Ryanair has been operating ghost flights in order to prove that their aircraft are still flying, operating short trips but as an empty aircraft.

Many airlines have decided to ground their fleets, but the Irish low-cost carrier has continued to fly their aircraft every four days to maintain operational availability. If an aircraft is grounded for a significant amount of time, they are required to go through checks before returning to service making it unavailable for longer.

Therefore, Ryanair has chosen to fly most of its grounded fleet for a short amount of time in order to avoid these checks, taking off and then immediately returning in most cases.

With Ryanair claiming to be the greenest airline in Europe, this decision has questioned the airlines impact on the environment. Despite having only emitting 69g of CO2 per passenger per kilometre, these ghost flights are still producing carbon dioxide.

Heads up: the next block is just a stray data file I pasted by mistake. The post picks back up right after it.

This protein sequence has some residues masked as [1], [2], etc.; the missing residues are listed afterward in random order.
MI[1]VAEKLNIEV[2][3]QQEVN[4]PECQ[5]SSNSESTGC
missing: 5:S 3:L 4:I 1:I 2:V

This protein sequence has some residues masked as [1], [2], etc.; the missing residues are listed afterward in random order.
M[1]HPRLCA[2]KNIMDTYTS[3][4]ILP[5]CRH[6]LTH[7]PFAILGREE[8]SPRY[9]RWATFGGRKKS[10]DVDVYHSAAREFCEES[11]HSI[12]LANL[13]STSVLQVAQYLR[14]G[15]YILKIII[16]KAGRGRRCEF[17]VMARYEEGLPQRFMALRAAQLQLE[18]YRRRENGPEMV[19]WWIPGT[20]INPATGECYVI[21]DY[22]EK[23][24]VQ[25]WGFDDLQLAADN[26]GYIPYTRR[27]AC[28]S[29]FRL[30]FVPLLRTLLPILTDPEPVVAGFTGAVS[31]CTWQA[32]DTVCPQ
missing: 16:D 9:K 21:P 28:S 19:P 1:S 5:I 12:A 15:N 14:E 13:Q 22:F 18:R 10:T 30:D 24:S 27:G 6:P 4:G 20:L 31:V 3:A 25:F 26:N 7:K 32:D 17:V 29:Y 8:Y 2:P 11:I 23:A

An airline spokesperson stated that “in order to ensure our aircraft are serviceable for both passenger repatriation flights and essential flights for the transportation of urgent medical supplies, some of our crew and aircraft must remain available and serviceable in line with Boeing requirements and EASA regulations.”

The airline does not expect to operate the majority of its flights until June at the earliest which could mean a consequence of two months of aircraft emissions without passengers.